Lee Battersby is the author of the stunning junior fiction Magrit. Check out the teacher notes.
What is your elevator pitch for Magrit?
10 year old Magrit has lived her whole life in a cemetery with no entrance and no exit. When the stork accidentally drops a baby into the cemetery grounds, Magrit decides to raise him as her own, despite the warnings of her skeletal best friend and adviser Master Puppet, and the ghostly voice that starts to taunt her from the area of the graveyard where Magrit never dares to go.
You’ve written science fiction, fantasy and horror for adults. Was it a conscious decision to write for children? Or did this story just call for it?
I had the central idea for the novel kicking around for quite a while, but it simply didn’t work as an adult story. Thematically, the novel is about the loss of innocence, and the acceptance of that loss. As a narrative, that resonates so much better as a children’s story: once I had the character of Magrit in place, everything else fell together really nicely. Ultimately, it’s about what works best for the story.
How did you find the experience of writing for children different to writing for adults?
It’s much more freeing, particularly in the early drafts. Kids are fearless, and much less constrained by emotional and cultural taboos than adults. You can push a scenario a little further with kids and maintain their sense of intrigue longer, because they have no preconceived value system when it comes to new ideas. Where an adult will say “That’s silly/stupid/nonsensical/off-putting,” a kid will say “Okay, let’s see where this goes.”
And kids have a much more accepting sense of the absurd: they’re far less interested than adults in the perceptions of others. So if a fart’s funny, it’s just funny. If a talking, invisible skeleton falls of a chapel and gets angry at you because he’s all broken and needs to be put back together again with sticks and tin cans, well, that’s just how the story is rolling. So while I was writing the first draft I could lay out the narrative and simply enjoy it from moment to moment without worrying about the internal construction. Of course, drafts two-to-infinity were some seriously hard work, because it’s one thing to create these wonderful, spiralling updrafts of absurdity and profundity, but you still have to go back and underpin them with something logical and meaningful.
But that sense of play, and of touching upon inner meanings and emotions in an unfettered, raw way: that’s quite wonderful.
Magrit’s memory of her mother is vague but unpleasant and Master Puppet for the most part is quick to scold Magrit. Why did you decide to give Magrit such cold and unkind parental figures?
I’m sure there’s some deep, dark psychological reason based around hidden childhood traumas that will resurface as part of a hidden-camera investigation one night when there’s no fad diet for the current affairs programs to shill.
The rather simple reason, I’m afraid, is that I needed forces for Magrit to react against, and apart from a tiny baby that doesn’t talk, there were no other characters in the book. Your protagonist has to be in conflict with the environment (got that), herself (definitely got that), and external stimulus, usually in the form of another character – she needed someone to bounce off. And that separation of personality from those who shelter you is an important milestone in the assumption of adult responsibilities, which is a big part of the narrative. I certainly don’t think of Master Puppet as cold and unkind, particularly as it turns out he’s redacted. It’s part of Magrit’s growth, and acceptance of otherness.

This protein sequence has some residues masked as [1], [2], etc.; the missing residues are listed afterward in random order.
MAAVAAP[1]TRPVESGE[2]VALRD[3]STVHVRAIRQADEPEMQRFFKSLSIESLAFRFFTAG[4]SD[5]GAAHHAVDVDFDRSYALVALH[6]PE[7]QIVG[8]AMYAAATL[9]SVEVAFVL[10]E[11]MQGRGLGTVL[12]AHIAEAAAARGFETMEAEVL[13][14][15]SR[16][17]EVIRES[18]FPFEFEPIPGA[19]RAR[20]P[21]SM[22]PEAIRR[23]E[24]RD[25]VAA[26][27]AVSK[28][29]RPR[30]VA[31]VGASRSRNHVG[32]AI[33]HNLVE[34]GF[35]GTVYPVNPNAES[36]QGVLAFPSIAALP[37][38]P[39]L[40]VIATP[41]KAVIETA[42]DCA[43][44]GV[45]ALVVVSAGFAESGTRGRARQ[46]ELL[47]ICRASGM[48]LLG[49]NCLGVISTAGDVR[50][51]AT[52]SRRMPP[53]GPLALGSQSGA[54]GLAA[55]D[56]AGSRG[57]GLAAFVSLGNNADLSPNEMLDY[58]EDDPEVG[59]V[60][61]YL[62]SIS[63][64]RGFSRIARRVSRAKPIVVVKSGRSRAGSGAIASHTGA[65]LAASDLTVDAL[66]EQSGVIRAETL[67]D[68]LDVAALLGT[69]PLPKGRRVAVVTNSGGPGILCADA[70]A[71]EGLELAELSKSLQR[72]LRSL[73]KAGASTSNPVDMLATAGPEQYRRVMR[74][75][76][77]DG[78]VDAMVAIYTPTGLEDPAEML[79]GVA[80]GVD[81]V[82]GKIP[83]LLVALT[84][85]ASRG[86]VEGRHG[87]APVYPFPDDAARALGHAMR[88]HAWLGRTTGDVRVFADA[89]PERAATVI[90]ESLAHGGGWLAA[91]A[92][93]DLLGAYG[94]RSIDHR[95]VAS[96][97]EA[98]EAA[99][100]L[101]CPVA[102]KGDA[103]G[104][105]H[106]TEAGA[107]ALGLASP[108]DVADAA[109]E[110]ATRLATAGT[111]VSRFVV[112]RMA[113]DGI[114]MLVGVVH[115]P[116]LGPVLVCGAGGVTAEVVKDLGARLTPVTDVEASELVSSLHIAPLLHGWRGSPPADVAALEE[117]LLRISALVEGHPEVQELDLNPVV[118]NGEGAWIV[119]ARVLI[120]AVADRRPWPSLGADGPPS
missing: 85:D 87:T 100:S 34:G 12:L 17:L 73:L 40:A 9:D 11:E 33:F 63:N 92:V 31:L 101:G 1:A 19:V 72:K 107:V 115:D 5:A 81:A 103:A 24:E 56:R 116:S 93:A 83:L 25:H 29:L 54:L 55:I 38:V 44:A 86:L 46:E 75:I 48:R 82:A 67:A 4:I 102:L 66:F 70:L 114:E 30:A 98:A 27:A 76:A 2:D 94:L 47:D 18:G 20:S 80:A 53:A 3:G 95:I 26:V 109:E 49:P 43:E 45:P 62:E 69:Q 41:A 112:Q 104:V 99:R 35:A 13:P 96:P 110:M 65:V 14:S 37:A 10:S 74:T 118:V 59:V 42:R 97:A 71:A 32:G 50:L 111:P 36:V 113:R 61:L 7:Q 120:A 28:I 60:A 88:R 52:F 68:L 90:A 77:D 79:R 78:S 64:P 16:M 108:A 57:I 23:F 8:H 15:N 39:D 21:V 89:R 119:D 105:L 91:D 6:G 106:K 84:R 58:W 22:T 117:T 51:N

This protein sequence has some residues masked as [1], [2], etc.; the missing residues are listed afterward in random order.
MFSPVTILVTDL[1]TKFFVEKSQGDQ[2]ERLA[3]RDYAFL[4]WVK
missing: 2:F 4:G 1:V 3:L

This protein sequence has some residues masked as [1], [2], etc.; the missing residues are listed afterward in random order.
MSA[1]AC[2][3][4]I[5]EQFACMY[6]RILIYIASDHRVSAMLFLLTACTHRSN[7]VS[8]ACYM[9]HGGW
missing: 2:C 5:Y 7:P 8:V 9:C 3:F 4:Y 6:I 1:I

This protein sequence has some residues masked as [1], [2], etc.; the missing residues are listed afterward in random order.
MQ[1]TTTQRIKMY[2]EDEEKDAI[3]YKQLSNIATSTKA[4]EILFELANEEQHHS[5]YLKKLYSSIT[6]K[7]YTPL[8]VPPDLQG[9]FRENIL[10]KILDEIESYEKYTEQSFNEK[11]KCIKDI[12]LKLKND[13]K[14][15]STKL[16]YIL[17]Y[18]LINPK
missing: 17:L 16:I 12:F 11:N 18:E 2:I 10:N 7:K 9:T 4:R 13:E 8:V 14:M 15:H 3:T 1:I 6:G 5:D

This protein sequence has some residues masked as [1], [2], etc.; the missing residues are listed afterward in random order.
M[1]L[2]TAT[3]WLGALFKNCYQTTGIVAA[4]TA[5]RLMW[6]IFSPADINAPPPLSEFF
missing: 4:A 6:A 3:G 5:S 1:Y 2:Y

Do you think it’s important for young readers to be exposed to issues such as abandonment, loneliness and death?
Kids love to experience a wide range of emotions: there’s no value judgement in ‘sad’ or ‘scared’ or happy’, so much as it’s the appropriateness of that emotional response. I don’t think we should force children to be sad, or scared, but if they choose to do so, and you’re there with your arm out, providing that safety, then they can do so in the best possible way. Not everything has to be painted with a Disney three-colour palette to be good for you: if it was, kids would never climb trees. Art should be a stalking horse for the wider culture.
Magrit is also quite humorous, beautiful and ultimately hopeful. Was it difficult to strike a balance between the darker and lighter aspects while writing the novel?
I always had the final image of the novel in mind, so knowing that it was going to end on what I thought was quite a beautiful, positive moment made it easier to write some of the sadder sections along the way. Like any entertainment, if the novel was unremittingly bleak and dark, there’d be no pleasure in reading it. Magrit has to have moment of success, and of happiness, to keep us travelling with her. Hopefully, the kids who read Magrit will identify with her, and want her to come out of it all okay. I’m hoping that ending will give them a moment of great uplift.
What do you hope young readers will take away from reading Magrit?
I hope they come away having walked side by side with Magrit as she goes through her journey; that they come to identify with her and share her sadness, and happiness, and losses and victories. And I hope that the book resonates with them, and becomes something they want to experience again and again, and each time come away with some new understanding, or sense of light and shade within the world. Most of all, I hope the book’s fun: it’s creepy, and funny, and sad, and icky, and profound and engaging and unusual and strange and sometimes all of them at once. Because that’s what turned me on as a kid, and as an adult, and I hope it changes the shape of someone’s brain.
Also, I want one of them to design a Master Puppet action figure. Seriously, that would be the coolest.